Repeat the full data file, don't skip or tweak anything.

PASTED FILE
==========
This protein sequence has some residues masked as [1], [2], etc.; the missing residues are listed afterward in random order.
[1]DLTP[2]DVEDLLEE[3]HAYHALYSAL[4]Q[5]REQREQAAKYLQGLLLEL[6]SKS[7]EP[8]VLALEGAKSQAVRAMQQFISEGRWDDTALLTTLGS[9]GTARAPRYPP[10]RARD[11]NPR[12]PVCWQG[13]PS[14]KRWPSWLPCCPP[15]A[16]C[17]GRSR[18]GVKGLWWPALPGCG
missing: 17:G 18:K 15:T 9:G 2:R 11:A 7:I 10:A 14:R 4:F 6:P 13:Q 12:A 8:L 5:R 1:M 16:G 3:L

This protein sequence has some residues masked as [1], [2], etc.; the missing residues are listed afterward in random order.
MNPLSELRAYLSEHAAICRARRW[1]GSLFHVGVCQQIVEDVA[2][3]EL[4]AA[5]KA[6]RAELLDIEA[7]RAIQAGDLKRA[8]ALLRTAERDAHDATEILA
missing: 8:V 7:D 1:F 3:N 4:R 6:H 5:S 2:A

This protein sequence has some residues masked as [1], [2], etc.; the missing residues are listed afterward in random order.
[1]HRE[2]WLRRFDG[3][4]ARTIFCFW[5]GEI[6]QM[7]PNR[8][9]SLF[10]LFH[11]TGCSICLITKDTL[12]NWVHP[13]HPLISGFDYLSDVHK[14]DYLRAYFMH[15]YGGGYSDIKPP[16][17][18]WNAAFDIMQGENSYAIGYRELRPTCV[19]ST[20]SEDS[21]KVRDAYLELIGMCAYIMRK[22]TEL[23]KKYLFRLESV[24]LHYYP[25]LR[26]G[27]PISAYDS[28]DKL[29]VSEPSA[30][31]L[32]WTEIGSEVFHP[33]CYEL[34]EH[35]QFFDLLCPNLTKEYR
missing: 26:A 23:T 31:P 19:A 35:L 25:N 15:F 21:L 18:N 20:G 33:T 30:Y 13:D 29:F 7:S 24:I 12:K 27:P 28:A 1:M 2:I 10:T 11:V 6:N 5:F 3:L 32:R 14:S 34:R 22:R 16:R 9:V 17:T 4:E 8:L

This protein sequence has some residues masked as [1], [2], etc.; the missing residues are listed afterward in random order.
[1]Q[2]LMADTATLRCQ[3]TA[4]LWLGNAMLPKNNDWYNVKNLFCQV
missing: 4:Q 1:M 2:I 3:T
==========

This protein sequence has some residues masked as [1], [2], etc.; the missing residues are listed afterward in random order.
[1]DLTP[2]DVEDLLEE[3]HAYHALYSAL[4]Q[5]REQREQAAKYLQGLLLEL[6]SKS[7]EP[8]VLALEGAKSQAVRAMQQFISEGRWDDTALLTTLGS[9]GTARAPRYPP[10]RARD[11]NPR[12]PVCWQG[13]PS[14]KRWPSWLPCCPP[15]A[16]C[17]GRSR[18]GVKGLWWPALPGCG
missing: 17:G 18:K 15:T 9:G 2:R 11:A 7:I 10:A 14:R 4:F 6:P 13:Q 12:A 8:L 5:R 1:M 16:G 3:L

This protein sequence has some residues masked as [1], [2], etc.; the missing residues are listed afterward in random order.
MNPLSELRAYLSEHAAICRARRW[1]GSLFHVGVCQQIVEDVA[2][3]EL[4]AA[5]KA[6]RAELLDIEA[7]RAIQAGDLKRA[8]ALLRTAERDAHDATEILA
missing: 8:V 7:D 1:F 3:N 4:R 6:H 5:S 2:A

This protein sequence has some residues masked as [1], [2], etc.; the missing residues are listed afterward in random order.
[1]HRE[2]WLRRFDG[3][4]ARTIFCFW[5]GEI[6]QM[7]PNR[8][9]SLF[10]LFH[11]TGCSICLITKDTL[12]NWVHP[13]HPLISGFDYLSDVHK[14]DYLRAYFMH[15]YGGGYSDIKPP[16][17][18]WNAAFDIMQGENSYAIGYRELRPTCV[19]ST[20]SEDS[21]KVRDAYLELIGMCAYIMRK[22]TEL[23]KKYLFRLESV[24]LHYYP[25]LR[26]G[27]PISAYDS[28]DKL[29]VSEPSA[30][31]L[32]WTEIGSEVFHP[33]CYEL[34]EH[35]QFFDLLCPNLTKEYR
missing: 26:A 23:T 31:P 19:A 35:L 25:N 15:F 21:L 18:N 20:G 33:T 30:Y 13:D 29:F 7:S 24:I 12:K 27:P 28:A 1:M 2:I 10:T 11:V 6:N 5:F 3:L 32:R 14:S 34:R 22:R 16:R 9:V 17:T 4:E 8:L

This protein sequence has some residues masked as [1], [2], etc.; the missing residues are listed afterward in random order.
[1]Q[2]LMADTATLRCQ[3]TA[4]LWLGNAMLPKNNDWYNVKNLFCQV
missing: 4:Q 1:M 2:I 3:T